Actually, what the protesters are doing is just the same thing that the company itself did. The company said it refused to spend money on something it found offensive because it was way out of alignment with their values. The protesters are now calling for a boycott of the store, saying they refuse to spend their money on something they find offensive because it is way out of alignment with their values.

      It’s the American way, and it happens all the time in this country: the power of the dollar. There are plenty of company and store boycott lists constantly being circulated by both conservative and liberal advocacy groups.

    • Meagan Raines July 12, 2014 at 6:31 pm #

      It’s pretty simple to me to define it. Ask yourself when life begins. Whatever your answer then ask yourself if you can prove it. Of course you can’t, although in recent years it’s become very clear that life begins much earlier than the pro-choice people claim. Now, let’s assume that there is a God and you will be responsible for what you do in this life (I know, for those of you who don’t believe in God that’s a hard one for you, but let’s assume for a moment that the religious folks are right). That means that if they are right then some day every single person will have to stand before God and defend everything they thought, said, and did. God is against killing and there really is no defense except self-defense in an attack for killing. The day you stand before God you won’t be able to defend your position unless you take the safest stand now, which is that life begins at conception. If you take that stand and live by it, then you would not allow a baby in the womb to be destroyed for fear that you might be killing a person and have to account to God for it. Are you willing to risk being right when you’re not really sure and the penalty for being wrong will affect you for eternity? If hell exists, then it’s a place so terrible that no one can imagine it. And it lasts forever with no rest or relief from it. That’s the price you could pay for making the wrong decision. That’s enough for me to say I will err on the side of caution and stand up to protect life from conception. That’s exactly what the owners of Hobby Lobby have done.

  11. Sue July 12, 2014 at 12:06 pm #

    Nancy, I applaud your following up on this story. But does the second ruling apply to all companies, or just religious organizations that are disputing them. I think the details are very important here, and over broad statements about “the medical community saying otherwise” or “other companies that wish to dispute them” can be misleading.

    I wonder how Michael’s feels about their name being used to diss a competitor. The tackiness of littering with condoms speaks for itself – so much for high minded debate.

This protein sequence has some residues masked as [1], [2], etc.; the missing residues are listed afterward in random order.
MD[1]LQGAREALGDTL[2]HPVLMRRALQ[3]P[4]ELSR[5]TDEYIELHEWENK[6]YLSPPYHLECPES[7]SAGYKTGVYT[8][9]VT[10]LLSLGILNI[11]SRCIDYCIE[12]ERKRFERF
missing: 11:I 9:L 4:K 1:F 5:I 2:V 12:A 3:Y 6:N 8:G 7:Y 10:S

• Nancy Nally July 12, 2014 at 2:35 pm #

      The second ruling from the court was because the judges wished to clarify that the Hobby Lobby ruling allows companies who want to claim a religious exemption from the contraceptive mandate to claim exemption from providing all forms of birth control, not just the specific four that Hobby Lobby was challenging.

      ACOG, the American College of Obstetricians & Gynecologists, defines standard medical practice for specialists in that area of medicine, and they filed a brief with the court stating that it was considered medical fact that the four disputed forms of birth control are not abortifacients. ACOG and its members are inarguably the “medical community” when it comes to birth control and women’s reproductive issues.

      Interesting question about what Michaels Companies thinks of all this controversy involving their competitor. They have not commented publicly that I am aware and likely won’t as there is no PR upside to doing so for them.

      It is definitely unfortunate that some protesters have chosen to make their point in ways that are less than constructive.

      • Tracey July 12, 2014 at 5:00 pm #

        Excellent points! It was amazing to me that SCOTUS overlooked the actual medical definition of an abortifacient in favor of the Greens’ belief that IUDS and Plan B cause abortions.

        I, too, am very curious about what other craft companies would have to say about this story, and I have been watching rather desperately for a company to come forward to say they support full comprehensive health care for their employees, because I would immediately reward a response like that with my business.

      • Kathleen Waters July 12, 2014 at 6:34 pm #

        Michaels is not owned by a single family with strong religious beliefs so it’s really a ridiculous question. However, Michaels is at least partly owned by Bain Capital, where Mitt Romney made his fortune. If they hold to Mormon beliefs, and I don’t think they do, but if they do then they would agree with the Greens. But the fact is that comparing the two companies is really a ridiculous comparison

        • Nancy Nally July 12, 2014 at 10:10 pm #

          You’re right Kathleen I don’t think anyone is expecting that Michaels would espouse a religious belief or take a position on contraception. But a lot of people are mentioning things in their protests about how they are taking their business to Michaels (like in the sign at the top of the article)…so I think it would be interesting to know what they think of being dragged into the protests against their competitor.

          As a public company now, they have to issue financial forecasts. It will be interesting to see if they have to change their forecast because of this and say why at their next SEC filing.

  12. fran g July 12, 2014 at 3:02 pm #

    Thank you, Nancy. Facts matter, science matters.

  13. Mary Anne Perlmutter July 13, 2014 at 10:41 am #

    I have not shopped at Hobby Lobby since the first of the year. I do not agree with their policies.